I grew up in Downtown Brooklyn near the Brooklyn Navy Yard and I was a teenager in the late 50’s. I think most of my close friends experienced the same thing on Sunday’s as most were of Italian heritage. Sunday’s were always the same and I usually followed the same routine, I would meet my friends for 12 o'clock mass and then "hang out" with them including the girls who now joined us on the corner until about 2pm. I would stop at the bread store and bring home a couple of loaves of hot Italian bread. We lived on the first floor of an 8 family apartment building. When I walked into the building you could smell my mom's sauce cooking as soon as you entered the building. There were eight families in the building, some were Irish and at least one German but no one else made sauce every Sunday. We always called it SAUCE never gravy. I‘ve heard that on the other side of the river in Jersey it was called gravy. We used gravy for roast beef and meatloaf.
My mother’s name was Marie and her family was from Naples. On Sunday she always made a large pot of sauce. It was used again on Tuesday for leftovers and again possibly on Thursday for another type of meal, possibly eggplant parmagina or veal and peppers... My mom always started her sauce the same way and very early in the morning. She would brown garlic and a little onion in olive oil and when it was cooked she would remove this so it wouldn't burn. Then she would add the meat to the oil including several pieces of sausage, a couple of hot and a few sweet then a nice piece of beef (usually chuck) and a piece of pork. She would also make her own beef braciole, neatly tied and filled with fresh parsley and a little garlic. She would also make a few meatballs with fresh ground beef and pork. She browned these before she put them into the sauce. Once all of the meat was browned she would put it all back in the large pot with the garlic and onions and start the sauce. She always used Italian canned tomatoes. She liked the brand Luigi Vitalli or Francesco Rinaldi. She would hand squeeze the tomatoes using about 6 to 8 cans depending on how much she wanted to make for the week. She would add one small can of tomato paste for every two large cans of tomatoes. Then she would let the sauce simmer for about four hours allowing all of the meat to cook thoroughly so it would literally fall apart when it was done. When it was almost done she would add fresh basil and salt to taste. She never added sugar or oregano and I still believe her sauce was “The Best”. She recently passed away but writing this really brought back memories of her sauce and what Sundays were all about growing up.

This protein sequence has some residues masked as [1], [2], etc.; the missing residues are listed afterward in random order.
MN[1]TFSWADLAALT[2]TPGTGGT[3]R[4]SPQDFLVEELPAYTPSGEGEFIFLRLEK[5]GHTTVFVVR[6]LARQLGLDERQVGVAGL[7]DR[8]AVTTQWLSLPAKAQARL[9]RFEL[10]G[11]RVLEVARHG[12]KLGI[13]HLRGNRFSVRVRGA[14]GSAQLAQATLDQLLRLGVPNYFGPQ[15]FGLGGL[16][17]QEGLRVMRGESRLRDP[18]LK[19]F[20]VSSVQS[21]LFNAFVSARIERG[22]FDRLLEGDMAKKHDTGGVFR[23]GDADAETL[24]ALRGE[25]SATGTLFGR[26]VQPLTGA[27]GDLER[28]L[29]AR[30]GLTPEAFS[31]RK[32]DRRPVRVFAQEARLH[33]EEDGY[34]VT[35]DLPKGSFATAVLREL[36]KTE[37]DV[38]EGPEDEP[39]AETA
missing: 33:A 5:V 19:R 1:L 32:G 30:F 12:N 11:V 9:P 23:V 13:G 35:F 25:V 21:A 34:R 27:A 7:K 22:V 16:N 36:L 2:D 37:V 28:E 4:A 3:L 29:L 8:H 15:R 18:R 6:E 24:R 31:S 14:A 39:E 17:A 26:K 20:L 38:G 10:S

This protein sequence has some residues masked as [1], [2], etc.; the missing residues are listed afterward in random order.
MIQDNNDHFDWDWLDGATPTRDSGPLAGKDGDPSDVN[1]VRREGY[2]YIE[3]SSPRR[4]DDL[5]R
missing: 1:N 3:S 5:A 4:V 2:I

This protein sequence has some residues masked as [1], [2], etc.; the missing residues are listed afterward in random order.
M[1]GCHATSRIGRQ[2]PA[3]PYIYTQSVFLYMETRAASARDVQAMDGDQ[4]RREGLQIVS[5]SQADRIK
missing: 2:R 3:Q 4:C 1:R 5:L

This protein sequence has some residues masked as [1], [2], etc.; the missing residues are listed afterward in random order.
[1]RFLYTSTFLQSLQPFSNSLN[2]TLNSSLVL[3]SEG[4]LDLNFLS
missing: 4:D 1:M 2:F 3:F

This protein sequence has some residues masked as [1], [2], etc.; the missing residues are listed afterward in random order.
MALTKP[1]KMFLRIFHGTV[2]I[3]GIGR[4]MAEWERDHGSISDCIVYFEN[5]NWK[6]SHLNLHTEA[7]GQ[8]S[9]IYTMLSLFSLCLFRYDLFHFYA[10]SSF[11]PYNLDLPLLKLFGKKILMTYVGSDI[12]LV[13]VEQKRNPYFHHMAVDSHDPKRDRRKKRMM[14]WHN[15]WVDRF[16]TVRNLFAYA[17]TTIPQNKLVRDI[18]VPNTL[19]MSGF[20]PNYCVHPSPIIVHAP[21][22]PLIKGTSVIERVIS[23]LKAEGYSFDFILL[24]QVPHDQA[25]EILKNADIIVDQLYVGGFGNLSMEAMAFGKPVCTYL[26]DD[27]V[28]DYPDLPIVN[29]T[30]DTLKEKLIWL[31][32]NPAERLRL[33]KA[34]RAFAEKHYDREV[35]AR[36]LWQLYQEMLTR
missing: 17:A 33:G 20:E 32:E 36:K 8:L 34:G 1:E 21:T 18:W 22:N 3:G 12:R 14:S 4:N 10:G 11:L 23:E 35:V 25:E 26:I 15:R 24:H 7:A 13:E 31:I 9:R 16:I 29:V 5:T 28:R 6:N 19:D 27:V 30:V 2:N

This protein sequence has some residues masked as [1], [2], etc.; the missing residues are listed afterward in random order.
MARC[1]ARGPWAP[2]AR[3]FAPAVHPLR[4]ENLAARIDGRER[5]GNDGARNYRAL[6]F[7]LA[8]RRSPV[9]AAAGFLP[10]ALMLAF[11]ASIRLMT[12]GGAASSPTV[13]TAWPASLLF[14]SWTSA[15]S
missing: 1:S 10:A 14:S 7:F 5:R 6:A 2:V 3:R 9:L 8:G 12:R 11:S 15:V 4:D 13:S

So Here it is, My Mom Marie's Sunday Sauce!
1/2 cup virgin olive oil
1/2 head of garlic
1 small onion
1/2lb beef short ribs - or a 1lb piece of chuck beef
1 package of spare ribs ( 1/2 to 3/4 lb)
4 pork or beef braciola
3 large cans (32oz) of Italian Plum Tomatos
2 small cans tomato paste
1 teaspoon fresk italian parsley
1 teaspoon fresh basilsalt & pepper
Salt & pepper
Pecorino Romano Cheese
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